Voorhees College

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Voorhees College
Voorhees College (South Carolina) logo.jpg
Former names
Denmark Industrial School,
Voorhees Industrial Institute for Colored Youths,
Voorhees School and Junior College
TypePrivate, HBCU
Established1897; 125 years ago (1897)
Religious affiliation
Episcopal Church
PresidentRonnie Hopkins
Location, ,
United States

33°18′32.61″N 81°7′41.51″W / 33.3090583°N 81.1281972°W / 33.3090583; -81.1281972Coordinates: 33°18′32.61″N 81°7′41.51″W / 33.3090583°N 81.1281972°W / 33.3090583; -81.1281972
ColorsRoyal blue and white[1]

Voorhees College is a private, historically black college in Denmark, South Carolina. It is affiliated with the Episcopal Church (United States) and is accredited by the Southern Association of Colleges and Schools.


In 1897, Elizabeth Evelyn Wright founded Denmark Industrial School for African Americans. Located in a rural area and the small town of Denmark, it was modeled on the well-known Tuskegee Institute of Alabama. The first classes were held on the second floor of an old store.

In 1902, Ralph Voorhees, a New Jersey philanthropist, gave the school a donation to purchase land and construct buildings. In 1904 the South Carolina General Assembly renamed the school and incorporated it as the Voorhees Industrial Institute for Colored Youths.

In 1924, the school was affiliated with the Episcopal Diocese of South Carolina. In 1947, its name was changed to Voorhees School and Junior College. In 1962, with the addition of departments and four-year curriculum, it became accredited as Voorhees College.[3]

In 1969, the school's predominantly Black student body demanded more Black study programs and the hiring of Black faculty, as well as outreach to assist the local lower income community of Denmark with scholarships. The Voorhees administration, made up of mostly whites, ignored the students' plea.

A demonstration of 500 students began as a response, which eventually inspired 75 students to command a two-day armed student occupation of the college. The President of Voorhees agreed to the students' demands, but filed a formal request to the South Carolina National Guard to subdue the students. The protesters surrendered, but were subsequently arrested.[4] Many were suspended.

Voorhees College Historic District[edit]

This historic district was listed on the National Register of Historic Places on January 21, 1982. It includes thirteen contributing buildings constructed from 1905 to 1935. The historic district is noteworthy as an example of pioneering education for African Americans in the early 20th century, and for its association with co-founder Elizabeth Evelyn Wright. In addition, the buildings, constructed mostly by students, showed ambitious design and masonry techniques. Many of these buildings were constructed by the students of Voorhees College as part of their crafts program.[5] Photographs of some of the buildings are available.[6]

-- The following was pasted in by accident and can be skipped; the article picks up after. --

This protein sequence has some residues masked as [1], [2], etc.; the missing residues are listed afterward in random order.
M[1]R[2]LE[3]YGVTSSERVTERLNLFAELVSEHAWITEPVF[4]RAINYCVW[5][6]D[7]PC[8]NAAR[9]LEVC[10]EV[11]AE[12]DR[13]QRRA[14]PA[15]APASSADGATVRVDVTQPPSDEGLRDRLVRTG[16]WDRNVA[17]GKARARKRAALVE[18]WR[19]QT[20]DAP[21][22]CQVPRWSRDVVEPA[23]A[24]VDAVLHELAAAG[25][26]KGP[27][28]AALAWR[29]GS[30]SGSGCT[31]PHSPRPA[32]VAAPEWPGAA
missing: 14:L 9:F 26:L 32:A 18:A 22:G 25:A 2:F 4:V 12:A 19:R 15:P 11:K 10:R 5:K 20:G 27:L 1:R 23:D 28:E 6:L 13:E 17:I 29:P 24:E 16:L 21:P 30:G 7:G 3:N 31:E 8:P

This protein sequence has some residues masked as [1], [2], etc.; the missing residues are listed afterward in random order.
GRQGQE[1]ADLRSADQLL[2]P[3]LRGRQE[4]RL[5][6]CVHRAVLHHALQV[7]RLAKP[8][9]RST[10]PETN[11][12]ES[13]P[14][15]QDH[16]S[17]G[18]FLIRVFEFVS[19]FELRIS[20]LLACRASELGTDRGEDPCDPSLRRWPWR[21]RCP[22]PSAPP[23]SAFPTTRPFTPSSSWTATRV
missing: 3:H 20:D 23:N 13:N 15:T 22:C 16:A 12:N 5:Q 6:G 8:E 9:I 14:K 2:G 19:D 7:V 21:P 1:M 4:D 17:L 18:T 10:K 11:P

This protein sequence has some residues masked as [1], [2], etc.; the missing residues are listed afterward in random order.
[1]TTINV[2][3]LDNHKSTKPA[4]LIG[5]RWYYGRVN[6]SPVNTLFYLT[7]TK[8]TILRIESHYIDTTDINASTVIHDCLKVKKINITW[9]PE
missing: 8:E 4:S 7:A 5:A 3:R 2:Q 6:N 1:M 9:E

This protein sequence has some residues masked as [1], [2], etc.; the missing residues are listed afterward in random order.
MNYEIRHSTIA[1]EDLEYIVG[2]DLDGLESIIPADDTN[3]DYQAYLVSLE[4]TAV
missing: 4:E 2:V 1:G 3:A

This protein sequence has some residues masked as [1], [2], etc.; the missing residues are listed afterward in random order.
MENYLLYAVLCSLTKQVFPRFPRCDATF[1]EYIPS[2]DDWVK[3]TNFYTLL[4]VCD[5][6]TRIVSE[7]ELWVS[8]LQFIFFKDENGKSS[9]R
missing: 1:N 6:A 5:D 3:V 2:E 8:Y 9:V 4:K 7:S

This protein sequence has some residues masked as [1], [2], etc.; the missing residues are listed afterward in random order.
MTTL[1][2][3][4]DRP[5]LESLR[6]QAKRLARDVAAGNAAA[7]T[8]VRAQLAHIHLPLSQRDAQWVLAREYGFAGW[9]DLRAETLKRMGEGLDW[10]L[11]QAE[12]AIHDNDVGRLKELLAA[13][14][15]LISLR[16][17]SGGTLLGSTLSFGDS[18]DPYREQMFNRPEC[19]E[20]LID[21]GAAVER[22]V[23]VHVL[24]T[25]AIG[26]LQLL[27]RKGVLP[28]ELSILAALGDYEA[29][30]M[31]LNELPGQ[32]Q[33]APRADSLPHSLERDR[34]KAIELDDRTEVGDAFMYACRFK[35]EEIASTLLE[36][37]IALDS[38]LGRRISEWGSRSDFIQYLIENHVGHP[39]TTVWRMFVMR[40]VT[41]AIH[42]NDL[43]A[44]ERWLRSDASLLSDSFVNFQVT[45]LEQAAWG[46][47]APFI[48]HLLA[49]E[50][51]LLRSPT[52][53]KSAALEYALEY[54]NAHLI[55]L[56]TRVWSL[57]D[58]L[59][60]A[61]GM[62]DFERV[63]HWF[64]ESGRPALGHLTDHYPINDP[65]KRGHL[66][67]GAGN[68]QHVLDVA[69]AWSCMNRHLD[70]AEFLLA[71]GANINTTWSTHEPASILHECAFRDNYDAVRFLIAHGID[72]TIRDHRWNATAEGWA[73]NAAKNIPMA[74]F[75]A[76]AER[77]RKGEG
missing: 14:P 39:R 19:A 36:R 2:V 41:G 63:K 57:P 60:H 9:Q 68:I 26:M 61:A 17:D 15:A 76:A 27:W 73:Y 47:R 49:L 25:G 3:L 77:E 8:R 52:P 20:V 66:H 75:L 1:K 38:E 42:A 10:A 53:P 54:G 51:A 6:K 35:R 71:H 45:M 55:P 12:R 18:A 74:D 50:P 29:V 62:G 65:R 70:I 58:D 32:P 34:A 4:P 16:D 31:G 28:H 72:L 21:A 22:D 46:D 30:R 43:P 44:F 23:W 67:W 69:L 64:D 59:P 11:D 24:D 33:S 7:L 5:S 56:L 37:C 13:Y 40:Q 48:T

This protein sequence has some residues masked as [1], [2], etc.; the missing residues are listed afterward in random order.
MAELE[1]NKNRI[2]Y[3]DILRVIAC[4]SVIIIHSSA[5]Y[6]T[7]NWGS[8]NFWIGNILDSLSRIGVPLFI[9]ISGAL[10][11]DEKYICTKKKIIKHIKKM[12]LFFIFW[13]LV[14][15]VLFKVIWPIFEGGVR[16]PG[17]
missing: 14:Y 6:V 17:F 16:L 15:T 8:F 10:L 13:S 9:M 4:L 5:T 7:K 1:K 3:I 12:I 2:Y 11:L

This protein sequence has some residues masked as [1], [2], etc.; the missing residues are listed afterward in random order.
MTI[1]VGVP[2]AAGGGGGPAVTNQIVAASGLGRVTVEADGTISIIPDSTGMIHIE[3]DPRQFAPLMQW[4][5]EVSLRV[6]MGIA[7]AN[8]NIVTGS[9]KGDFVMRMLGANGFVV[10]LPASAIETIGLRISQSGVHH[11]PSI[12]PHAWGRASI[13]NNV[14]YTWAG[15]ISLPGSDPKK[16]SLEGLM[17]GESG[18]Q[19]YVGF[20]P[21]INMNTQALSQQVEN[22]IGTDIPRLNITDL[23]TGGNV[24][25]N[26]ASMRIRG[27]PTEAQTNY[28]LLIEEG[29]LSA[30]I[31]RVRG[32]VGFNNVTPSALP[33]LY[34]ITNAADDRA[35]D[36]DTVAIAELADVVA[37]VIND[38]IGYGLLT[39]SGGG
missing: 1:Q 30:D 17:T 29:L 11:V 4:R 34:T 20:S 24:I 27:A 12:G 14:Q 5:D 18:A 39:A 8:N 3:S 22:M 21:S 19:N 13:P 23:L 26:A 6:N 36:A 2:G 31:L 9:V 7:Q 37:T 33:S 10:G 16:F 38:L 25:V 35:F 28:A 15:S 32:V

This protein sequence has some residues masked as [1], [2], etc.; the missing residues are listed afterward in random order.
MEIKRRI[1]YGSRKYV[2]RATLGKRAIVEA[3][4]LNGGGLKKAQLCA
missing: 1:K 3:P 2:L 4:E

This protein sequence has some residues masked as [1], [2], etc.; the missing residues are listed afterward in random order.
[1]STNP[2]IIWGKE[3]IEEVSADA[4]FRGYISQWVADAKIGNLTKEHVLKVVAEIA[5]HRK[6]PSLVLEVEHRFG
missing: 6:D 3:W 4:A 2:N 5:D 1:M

Voorhees' athletic teams, nicknamed the Tigers, compete as an independent member of the National Association of Intercollegiate Athletics (NAIA). Voorhees was a full member of the Gulf Coast Athletic Conference between 2013 and 2015. Men's sports include baseball, basketball, cheerleading, cross country and track & field; women's sports include basketball, cheerleading, cross country, softball, track & field and volleyball.

Greek letter organizations[edit]

The university has chapters for eight of the nine National Pan-Hellenic Council organizations.

Organization Symbol Chapter Chapter symbol
Alpha Kappa Alpha sorority ΑΚΑ Eta Nu ΗΝ
Alpha Phi Alpha fraternity ΑΦΑ Eta Iota ΗΙ
Delta Sigma Theta sorority ΔΣΘ Eta Phi ΗΦ
Kappa Alpha Psi fraternity ΚΑΨ Epsilon Omega ΕΩ
Omega Psi Phi fraternity ΩΨΦ Sigma Theta ΣΘ
Phi Beta Sigma fraternity ΦΒΣ Zeta Gamma ΖΓ
Sigma Gamma Rho sorority ΣΓΡ Eta Omicron ΗΟ
Zeta Phi Beta sorority ΖΦΒ Theta Epsilon ΘΕ

Notable alumni[edit]


  1. ^ "Archived copy" (PDF). Archived from the original (PDF) on September 5, 2015. Retrieved June 13, 2013.CS1 maint: archived copy as title (link)
  2. ^ "NAICU – Member Directory". Archived from the original on November 9, 2015. Retrieved February 4, 2010.
  3. ^ Edgar, Walter (2006). South Carolina Encyclopedia. Columbia, South Carolina: University of South Carolina Press. pp. 999–1000. ISBN 1-57003-598-9.
  4. ^ "ABC Evening News with Howard K. Smith - April 29, 1969". ABC Evening News. American Broadcasting Corporation. April 29, 1969. Retrieved February 23, 2019 – via Internet Archive. Lay summaryVanderbilt Television News Archive.
  5. ^ "NRHP Nomination form" (PDF).
  6. ^ "South Carolina Department of Archives and History".
  7. ^ "Jackie Dinkins NBA statistics". basketball-reference.com. Retrieved April 2, 2014.
  8. ^ "Review of African American Architects: A Biographical Dictionary, 1865-1945".

External links[edit]